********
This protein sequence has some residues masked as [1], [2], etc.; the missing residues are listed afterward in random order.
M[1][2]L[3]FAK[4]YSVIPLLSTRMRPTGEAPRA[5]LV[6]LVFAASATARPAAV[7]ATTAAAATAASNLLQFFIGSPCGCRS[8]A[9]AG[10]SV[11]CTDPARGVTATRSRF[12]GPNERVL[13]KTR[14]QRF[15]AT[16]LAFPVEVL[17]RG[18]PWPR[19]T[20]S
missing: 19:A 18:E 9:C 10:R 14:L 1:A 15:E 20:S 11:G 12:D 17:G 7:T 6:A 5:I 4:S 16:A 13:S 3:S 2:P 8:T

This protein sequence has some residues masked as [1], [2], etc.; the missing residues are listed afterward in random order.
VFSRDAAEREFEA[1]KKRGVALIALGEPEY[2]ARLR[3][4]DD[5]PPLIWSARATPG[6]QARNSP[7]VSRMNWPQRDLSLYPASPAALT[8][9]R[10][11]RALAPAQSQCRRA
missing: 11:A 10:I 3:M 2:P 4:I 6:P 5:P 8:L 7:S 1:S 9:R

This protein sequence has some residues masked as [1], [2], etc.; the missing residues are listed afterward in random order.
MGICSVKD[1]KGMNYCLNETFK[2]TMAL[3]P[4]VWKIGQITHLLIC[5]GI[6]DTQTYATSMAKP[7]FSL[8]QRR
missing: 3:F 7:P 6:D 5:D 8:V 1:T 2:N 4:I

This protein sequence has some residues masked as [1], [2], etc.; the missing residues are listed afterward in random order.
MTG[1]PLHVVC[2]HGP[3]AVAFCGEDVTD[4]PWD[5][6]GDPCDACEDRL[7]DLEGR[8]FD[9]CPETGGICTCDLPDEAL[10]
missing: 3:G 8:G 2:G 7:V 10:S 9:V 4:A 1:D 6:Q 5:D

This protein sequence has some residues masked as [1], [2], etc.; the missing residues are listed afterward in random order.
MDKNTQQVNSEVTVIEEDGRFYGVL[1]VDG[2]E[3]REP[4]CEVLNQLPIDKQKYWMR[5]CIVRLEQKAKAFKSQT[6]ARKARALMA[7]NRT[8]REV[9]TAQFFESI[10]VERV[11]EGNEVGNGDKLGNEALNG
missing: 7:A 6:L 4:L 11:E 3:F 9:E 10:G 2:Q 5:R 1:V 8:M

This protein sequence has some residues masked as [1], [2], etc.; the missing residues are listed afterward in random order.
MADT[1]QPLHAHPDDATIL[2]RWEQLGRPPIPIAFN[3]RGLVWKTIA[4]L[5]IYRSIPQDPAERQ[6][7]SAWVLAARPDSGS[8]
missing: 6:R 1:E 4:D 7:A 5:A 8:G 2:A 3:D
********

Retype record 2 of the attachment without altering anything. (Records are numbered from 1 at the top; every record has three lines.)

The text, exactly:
This protein sequence has some residues masked as [1], [2], etc.; the missing residues are listed afterward in random order.
VFSRDAAEREFEA[1]KKRGVALIALGEPEY[2]ARLR[3][4]DD[5]PPLIWSARATPG[6]QARNSP[7]VSRMNWPQRDLSLYPASPAALT[8][9]R[10][11]RALAPAQSQCRRA
missing: 11:A 10:I 3:M 2:P 4:I 6:P 5:P 8:L 7:S 1:S 9:R